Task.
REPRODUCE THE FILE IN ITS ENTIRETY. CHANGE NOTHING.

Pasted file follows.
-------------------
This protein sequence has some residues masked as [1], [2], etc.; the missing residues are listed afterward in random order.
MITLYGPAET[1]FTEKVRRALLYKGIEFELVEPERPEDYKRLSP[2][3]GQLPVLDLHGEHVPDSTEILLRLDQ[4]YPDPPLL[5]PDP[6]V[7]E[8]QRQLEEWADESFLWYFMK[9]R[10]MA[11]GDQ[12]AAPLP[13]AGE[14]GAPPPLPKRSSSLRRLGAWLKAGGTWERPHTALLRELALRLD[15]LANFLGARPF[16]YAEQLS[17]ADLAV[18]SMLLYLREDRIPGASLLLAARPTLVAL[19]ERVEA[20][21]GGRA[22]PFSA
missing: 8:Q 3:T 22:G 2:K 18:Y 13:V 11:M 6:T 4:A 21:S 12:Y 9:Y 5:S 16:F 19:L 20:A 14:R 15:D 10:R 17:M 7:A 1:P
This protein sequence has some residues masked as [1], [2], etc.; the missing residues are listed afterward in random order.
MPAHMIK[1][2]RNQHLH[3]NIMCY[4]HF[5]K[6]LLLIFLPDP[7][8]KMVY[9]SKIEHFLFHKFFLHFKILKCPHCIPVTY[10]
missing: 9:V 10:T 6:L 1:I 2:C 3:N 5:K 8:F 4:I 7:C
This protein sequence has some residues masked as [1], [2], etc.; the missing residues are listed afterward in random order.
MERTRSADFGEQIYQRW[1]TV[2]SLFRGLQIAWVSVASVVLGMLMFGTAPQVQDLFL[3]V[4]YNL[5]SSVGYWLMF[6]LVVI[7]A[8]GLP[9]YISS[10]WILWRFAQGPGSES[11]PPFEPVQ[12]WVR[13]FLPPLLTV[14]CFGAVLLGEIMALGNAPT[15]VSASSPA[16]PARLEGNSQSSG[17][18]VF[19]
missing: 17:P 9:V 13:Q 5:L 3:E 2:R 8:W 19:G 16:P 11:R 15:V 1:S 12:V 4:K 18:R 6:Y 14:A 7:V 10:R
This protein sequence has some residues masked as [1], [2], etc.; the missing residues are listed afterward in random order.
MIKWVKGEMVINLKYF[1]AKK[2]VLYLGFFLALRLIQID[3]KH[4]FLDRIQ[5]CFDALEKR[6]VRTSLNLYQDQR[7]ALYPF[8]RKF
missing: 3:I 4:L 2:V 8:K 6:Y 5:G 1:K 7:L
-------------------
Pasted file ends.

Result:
This protein sequence has some residues masked as [1], [2], etc.; the missing residues are listed afterward in random order.
MITLYGPAET[1]FTEKVRRALLYKGIEFELVEPERPEDYKRLSP[2][3]GQLPVLDLHGEHVPDSTEILLRLDQ[4]YPDPPLL[5]PDP[6]V[7]E[8]QRQLEEWADESFLWYFMK[9]R[10]MA[11]GDQ[12]AAPLP[13]AGE[14]GAPPPLPKRSSSLRRLGAWLKAGGTWERPHTALLRELALRLD[15]LANFLGARPF[16]YAEQLS[17]ADLAV[18]SMLLYLREDRIPGASLLLAARPTLVAL[19]ERVEA[20][21]GGRA[22]PFSA
missing: 8:Q 3:T 22:G 2:K 18:Y 13:V 11:M 6:T 4:A 21:S 12:Y 9:Y 5:S 16:F 19:L 20:A 14:R 15:D 10:R 17:M 7:A 1:P
This protein sequence has some residues masked as [1], [2], etc.; the missing residues are listed afterward in random order.
MPAHMIK[1][2]RNQHLH[3]NIMCY[4]HF[5]K[6]LLLIFLPDP[7][8]KMVY[9]SKIEHFLFHKFFLHFKILKCPHCIPVTY[10]
missing: 9:V 10:T 6:L 1:I 2:C 3:N 5:K 8:F 4:I 7:C
This protein sequence has some residues masked as [1], [2], etc.; the missing residues are listed afterward in random order.
MERTRSADFGEQIYQRW[1]TV[2]SLFRGLQIAWVSVASVVLGMLMFGTAPQVQDLFL[3]V[4]YNL[5]SSVGYWLMF[6]LVVI[7]A[8]GLP[9]YISS[10]WILWRFAQGPGSES[11]PPFEPVQ[12]WVR[13]FLPPLLTV[14]CFGAVLLGEIMALGNAPT[15]VSASSPA[16]PARLEGNSQSSG[17][18]VF[19]
missing: 17:P 9:V 13:Q 5:L 3:E 2:R 8:W 19:G 16:P 11:R 15:V 1:S 12:V 4:K 18:R 6:Y 14:A 7:V 10:R
This protein sequence has some residues masked as [1], [2], etc.; the missing residues are listed afterward in random order.
MIKWVKGEMVINLKYF[1]AKK[2]VLYLGFFLALRLIQID[3]KH[4]FLDRIQ[5]CFDALEKR[6]VRTSLNLYQDQR[7]ALYPF[8]RKF
missing: 3:I 4:L 2:V 8:K 6:Y 5:G 1:K 7:L